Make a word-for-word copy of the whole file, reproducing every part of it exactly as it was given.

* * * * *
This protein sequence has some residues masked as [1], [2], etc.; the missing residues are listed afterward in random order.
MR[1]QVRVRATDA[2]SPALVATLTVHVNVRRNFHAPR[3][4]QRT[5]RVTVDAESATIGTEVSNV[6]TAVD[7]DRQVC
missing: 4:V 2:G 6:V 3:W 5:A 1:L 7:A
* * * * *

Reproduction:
This protein sequence has some residues masked as [1], [2], etc.; the missing residues are listed afterward in random order.
MR[1]QVRVRATDA[2]SPALVATLTVHVNVRRNFHAPR[3][4]QRT[5]RVTVDAESATIGTEVSNV[6]TAVD[7]DRQVC
missing: 4:V 2:G 6:V 3:W 5:A 1:L 7:A